Google’s Cloud Launcher, announced earlier this year, provides businesses with a library of open-source packages that can be deployed on the company’s cloud platform with just a few clicks.
On Oct. 2, the same day that Google formally became part of holding company Alphabet Inc., the company announced that it was expanding Cloud Launcher by collaborating with several new partners to enable similar ease of deployment for commercial tools.
The company’s new Cloud Launcher partners are infrastructure software vendor Zend Technologies, Web performance company Nginx and Expert System, a vendor of information access technologies.
The commercially supported products now available on Google Cloud platform include Zend Server, Nginx Plus, and Cogito API Core from Expert System.
In a statement on Google’s Cloud Platform blog, Andi Gutmans, CEO and co-founder of Zend, described the Google partnership as one that will make it easier for PHP developers to produce enterprise-grade applications in the cloud.
Added to the roster of applications and services now available on Cloud launcher are ASP.Net Framework, Windows Active Directory and several new open-source technologies, such as Open edX, an online courseware development product, and Redmine.
In addition to the new partnerships, Google on Oct. 2 said that it has now also made Cloud Launcher accessible via Google Developers Console. The goal is to give developers a more unified experience by allowing them to find and deploy an application without having to leave the Developers Console, Lee said.
When Google introduced Cloud Launcher in March, it had a total of 128 applications available for easy launch. The list included about two-dozen infrastructure applications, CRM packages, developer tools and content-management software packages. Available in ready-to-deploy mode through Cloud Launcher were products including WordPress, Joomla, GitLab, MongoDB and MySQL.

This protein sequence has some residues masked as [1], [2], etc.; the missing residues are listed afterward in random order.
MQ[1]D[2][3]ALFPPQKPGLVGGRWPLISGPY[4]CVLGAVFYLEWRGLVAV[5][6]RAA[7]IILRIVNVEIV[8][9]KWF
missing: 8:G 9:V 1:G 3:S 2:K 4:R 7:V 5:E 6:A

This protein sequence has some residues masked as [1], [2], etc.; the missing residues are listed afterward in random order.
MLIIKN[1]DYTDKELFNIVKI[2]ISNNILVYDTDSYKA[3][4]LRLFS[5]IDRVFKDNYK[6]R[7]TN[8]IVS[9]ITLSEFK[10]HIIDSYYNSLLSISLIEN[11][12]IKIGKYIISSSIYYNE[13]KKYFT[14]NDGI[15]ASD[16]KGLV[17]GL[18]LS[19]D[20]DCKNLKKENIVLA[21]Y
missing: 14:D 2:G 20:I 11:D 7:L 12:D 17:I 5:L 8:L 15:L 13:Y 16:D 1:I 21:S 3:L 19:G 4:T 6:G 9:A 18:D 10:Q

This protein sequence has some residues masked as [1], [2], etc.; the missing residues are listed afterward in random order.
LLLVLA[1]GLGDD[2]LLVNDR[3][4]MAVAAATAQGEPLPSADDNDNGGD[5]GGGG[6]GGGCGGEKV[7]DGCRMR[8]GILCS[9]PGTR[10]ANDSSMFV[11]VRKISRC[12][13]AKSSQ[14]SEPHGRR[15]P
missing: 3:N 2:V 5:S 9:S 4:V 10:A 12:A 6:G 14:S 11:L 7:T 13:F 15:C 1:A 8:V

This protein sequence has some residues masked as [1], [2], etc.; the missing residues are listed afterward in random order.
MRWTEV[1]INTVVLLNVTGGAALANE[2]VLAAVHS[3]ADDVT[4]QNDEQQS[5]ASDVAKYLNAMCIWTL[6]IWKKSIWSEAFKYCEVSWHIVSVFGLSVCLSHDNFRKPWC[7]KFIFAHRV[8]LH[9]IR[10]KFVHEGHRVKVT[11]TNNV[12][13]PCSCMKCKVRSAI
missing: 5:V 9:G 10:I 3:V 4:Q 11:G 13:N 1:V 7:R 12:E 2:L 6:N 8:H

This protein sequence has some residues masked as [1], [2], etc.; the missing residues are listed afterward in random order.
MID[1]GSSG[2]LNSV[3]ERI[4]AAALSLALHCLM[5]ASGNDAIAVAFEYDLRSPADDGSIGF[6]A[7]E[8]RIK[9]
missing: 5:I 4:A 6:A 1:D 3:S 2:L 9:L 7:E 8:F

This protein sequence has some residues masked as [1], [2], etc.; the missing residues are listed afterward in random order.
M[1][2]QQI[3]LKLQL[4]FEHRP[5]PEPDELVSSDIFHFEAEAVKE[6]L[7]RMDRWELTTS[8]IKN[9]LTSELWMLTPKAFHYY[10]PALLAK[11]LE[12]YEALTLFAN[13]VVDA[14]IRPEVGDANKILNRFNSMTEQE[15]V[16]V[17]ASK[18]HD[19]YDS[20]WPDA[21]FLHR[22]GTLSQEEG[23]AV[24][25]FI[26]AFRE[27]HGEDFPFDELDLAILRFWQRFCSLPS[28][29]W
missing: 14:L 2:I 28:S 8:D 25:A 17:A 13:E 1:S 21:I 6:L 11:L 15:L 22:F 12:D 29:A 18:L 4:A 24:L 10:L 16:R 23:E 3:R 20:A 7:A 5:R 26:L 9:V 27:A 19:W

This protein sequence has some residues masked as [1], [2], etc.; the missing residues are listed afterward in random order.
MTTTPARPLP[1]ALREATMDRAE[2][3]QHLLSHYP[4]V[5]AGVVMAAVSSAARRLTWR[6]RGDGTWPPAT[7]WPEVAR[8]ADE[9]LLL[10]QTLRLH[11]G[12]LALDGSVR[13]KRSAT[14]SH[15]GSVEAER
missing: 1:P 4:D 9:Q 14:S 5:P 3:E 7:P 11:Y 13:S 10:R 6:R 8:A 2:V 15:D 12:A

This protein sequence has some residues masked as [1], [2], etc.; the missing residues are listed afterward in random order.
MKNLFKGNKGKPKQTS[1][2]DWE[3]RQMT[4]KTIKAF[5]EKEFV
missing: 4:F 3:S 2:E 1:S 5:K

Meanwhile, in a completely separate development, Google on Friday formally became a subsidiary of Alphabet Inc., established as part of plan to streamline operations at the Internet giant.
Going forward, Google will focus purely on its core search, ads, apps, Maps, YouTube and Android businesses. As previously announced, Sundar Pichai will formally take over as Google CEO.
Google’s other business ventures—including Nest, Fiber, Calico, Google Venture, Google Capital and its Google X moonshot projects—will be managed separately under Alphabet.
When Google first announced plans for Alphabet in August, CEO Larry Page described it as a collection of companies, led by Google that would each focus on their specific areas of business.
The newer Google will be slimmed down, with businesses that are far afield of Google’s core Internet search business being contained under Alphabet instead, Page had noted.
“Fundamentally, we believe this allows us more management scale, as we can run things independently that aren’t very related,” he had said in a blog posting after announcing the reorganization.
Under the new structure, Page and Google co-founder Sergey Brin have committed to hiring what they have described as strong CEOs to run each of the separate businesses under Alphabet and to fund each business sufficiently.
Originally published on eWeek.
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